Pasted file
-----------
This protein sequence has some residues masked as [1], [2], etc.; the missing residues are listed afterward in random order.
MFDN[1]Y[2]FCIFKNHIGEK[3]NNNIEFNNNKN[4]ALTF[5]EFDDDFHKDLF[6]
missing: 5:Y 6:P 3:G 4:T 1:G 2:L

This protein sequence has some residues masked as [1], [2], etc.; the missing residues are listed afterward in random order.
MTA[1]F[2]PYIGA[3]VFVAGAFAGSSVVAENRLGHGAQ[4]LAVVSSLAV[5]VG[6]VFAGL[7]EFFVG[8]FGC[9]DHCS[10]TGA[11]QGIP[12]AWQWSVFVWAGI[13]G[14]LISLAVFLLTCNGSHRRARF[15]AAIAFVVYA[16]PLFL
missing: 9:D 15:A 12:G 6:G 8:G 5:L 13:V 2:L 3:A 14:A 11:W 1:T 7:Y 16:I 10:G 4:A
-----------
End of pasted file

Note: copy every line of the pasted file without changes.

This protein sequence has some residues masked as [1], [2], etc.; the missing residues are listed afterward in random order.
MFDN[1]Y[2]FCIFKNHIGEK[3]NNNIEFNNNKN[4]ALTF[5]EFDDDFHKDLF[6]
missing: 5:Y 6:P 3:G 4:T 1:G 2:L

This protein sequence has some residues masked as [1], [2], etc.; the missing residues are listed afterward in random order.
MTA[1]F[2]PYIGA[3]VFVAGAFAGSSVVAENRLGHGAQ[4]LAVVSSLAV[5]VG[6]VFAGL[7]EFFVG[8]FGC[9]DHCS[10]TGA[11]QGIP[12]AWQWSVFVWAGI[13]G[14]LISLAVFLLTCNGSHRRARF[15]AAIAFVVYA[16]PLFL
missing: 9:D 15:A 12:G 6:G 8:G 5:L 13:V 2:L 3:A 14:A 11:W 1:T 7:Y 16:I 10:G 4:A